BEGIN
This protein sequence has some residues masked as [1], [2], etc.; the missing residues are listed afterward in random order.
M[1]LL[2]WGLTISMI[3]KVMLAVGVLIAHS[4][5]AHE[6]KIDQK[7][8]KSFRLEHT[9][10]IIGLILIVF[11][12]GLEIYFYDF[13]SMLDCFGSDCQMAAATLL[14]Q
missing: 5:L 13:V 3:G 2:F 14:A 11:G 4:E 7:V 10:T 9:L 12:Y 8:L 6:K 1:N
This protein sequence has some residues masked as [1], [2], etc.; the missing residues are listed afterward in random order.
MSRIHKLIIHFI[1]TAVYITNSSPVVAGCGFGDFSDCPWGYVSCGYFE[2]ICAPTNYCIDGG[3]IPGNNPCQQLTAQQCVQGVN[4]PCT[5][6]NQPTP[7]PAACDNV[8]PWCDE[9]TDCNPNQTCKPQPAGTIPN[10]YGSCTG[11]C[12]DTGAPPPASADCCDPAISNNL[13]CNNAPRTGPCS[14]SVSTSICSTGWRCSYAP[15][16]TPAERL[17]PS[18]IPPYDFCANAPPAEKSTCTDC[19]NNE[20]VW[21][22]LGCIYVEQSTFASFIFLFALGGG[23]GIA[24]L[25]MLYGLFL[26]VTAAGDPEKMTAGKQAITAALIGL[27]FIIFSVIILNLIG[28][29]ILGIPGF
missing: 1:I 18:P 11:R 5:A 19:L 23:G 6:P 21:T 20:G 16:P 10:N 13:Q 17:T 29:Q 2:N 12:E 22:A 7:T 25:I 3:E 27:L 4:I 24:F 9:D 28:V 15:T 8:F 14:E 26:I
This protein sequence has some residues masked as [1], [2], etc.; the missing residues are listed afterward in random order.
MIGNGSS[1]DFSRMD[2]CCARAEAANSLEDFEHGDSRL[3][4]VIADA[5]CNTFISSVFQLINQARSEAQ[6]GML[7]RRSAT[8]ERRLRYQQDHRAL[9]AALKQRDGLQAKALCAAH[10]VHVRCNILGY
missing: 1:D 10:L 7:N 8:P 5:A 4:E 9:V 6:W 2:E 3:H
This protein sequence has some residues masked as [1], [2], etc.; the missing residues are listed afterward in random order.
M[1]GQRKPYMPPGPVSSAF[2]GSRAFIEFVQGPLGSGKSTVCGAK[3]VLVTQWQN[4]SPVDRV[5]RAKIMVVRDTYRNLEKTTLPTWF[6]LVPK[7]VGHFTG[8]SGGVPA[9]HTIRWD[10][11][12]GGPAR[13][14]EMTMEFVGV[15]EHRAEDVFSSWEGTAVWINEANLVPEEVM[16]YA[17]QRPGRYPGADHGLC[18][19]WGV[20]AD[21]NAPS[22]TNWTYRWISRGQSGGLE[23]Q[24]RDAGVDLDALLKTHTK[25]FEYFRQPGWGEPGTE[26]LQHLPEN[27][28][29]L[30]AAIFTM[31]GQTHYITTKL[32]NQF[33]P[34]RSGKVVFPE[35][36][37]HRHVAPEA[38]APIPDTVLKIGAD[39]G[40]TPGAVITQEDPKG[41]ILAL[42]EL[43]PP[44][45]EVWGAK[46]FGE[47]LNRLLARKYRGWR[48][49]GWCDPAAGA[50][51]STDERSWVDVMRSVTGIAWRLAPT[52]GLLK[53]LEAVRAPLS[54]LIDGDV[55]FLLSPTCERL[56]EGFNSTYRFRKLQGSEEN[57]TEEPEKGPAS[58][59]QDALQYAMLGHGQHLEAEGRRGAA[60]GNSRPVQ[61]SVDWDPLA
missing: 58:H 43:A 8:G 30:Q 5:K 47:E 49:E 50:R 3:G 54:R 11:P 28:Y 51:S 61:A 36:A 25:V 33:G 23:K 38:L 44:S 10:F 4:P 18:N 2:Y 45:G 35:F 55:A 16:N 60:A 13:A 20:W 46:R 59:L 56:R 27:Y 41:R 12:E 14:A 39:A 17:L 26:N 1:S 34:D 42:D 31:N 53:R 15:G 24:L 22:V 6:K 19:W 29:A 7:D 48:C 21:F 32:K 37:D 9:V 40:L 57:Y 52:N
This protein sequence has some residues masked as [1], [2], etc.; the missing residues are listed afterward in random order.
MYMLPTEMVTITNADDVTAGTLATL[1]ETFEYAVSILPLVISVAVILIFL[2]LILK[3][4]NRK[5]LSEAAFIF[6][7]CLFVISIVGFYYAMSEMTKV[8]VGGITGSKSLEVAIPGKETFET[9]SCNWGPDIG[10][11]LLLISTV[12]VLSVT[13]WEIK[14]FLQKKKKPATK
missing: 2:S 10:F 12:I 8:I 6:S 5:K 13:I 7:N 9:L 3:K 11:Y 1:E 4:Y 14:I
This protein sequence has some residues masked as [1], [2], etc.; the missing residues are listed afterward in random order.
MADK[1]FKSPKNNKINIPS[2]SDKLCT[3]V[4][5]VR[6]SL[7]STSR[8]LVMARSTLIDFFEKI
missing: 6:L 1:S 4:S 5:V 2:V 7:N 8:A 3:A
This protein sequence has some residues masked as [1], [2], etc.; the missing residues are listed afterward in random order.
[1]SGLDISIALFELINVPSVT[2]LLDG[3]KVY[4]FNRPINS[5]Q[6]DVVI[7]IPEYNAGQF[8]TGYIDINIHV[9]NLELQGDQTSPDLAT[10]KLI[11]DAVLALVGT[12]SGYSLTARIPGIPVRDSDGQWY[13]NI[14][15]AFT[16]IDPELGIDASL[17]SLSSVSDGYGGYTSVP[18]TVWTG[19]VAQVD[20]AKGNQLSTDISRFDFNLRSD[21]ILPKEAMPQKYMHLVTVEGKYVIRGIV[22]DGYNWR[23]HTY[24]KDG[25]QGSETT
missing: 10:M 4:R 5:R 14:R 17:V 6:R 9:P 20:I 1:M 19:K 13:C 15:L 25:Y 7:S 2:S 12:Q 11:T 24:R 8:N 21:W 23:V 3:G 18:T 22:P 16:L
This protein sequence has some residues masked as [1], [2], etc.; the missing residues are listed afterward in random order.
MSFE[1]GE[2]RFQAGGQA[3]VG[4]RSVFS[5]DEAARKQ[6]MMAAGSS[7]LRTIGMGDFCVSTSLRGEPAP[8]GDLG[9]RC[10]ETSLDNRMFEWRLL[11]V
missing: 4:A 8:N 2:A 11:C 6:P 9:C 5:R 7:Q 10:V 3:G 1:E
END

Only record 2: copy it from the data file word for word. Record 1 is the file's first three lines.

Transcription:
This protein sequence has some residues masked as [1], [2], etc.; the missing residues are listed afterward in random order.
MSRIHKLIIHFI[1]TAVYITNSSPVVAGCGFGDFSDCPWGYVSCGYFE[2]ICAPTNYCIDGG[3]IPGNNPCQQLTAQQCVQGVN[4]PCT[5][6]NQPTP[7]PAACDNV[8]PWCDE[9]TDCNPNQTCKPQPAGTIPN[10]YGSCTG[11]C[12]DTGAPPPASADCCDPAISNNL[13]CNNAPRTGPCS[14]SVSTSICSTGWRCSYAP[15][16]TPAERL[17]PS[18]IPPYDFCANAPPAEKSTCTDC[19]NNE[20]VW[21][22]LGCIYVEQSTFASFIFLFALGGG[23]GIA[24]L[25]MLYGLFL[26]VTAAGDPEKMTAGKQAITAALIGL[27]FIIFSVIILNLIG[28][29]ILGIPGF
missing: 1:I 18:P 11:R 5:A 19:L 23:G 6:P 21:T 20:G 16:P 10:N 13:Q 17:T 29:Q 2:N 12:E 22:A 7:T 25:I 3:E 27:L 4:I 24:F 9:D 28:V 15:T 8:F 14:E 26:I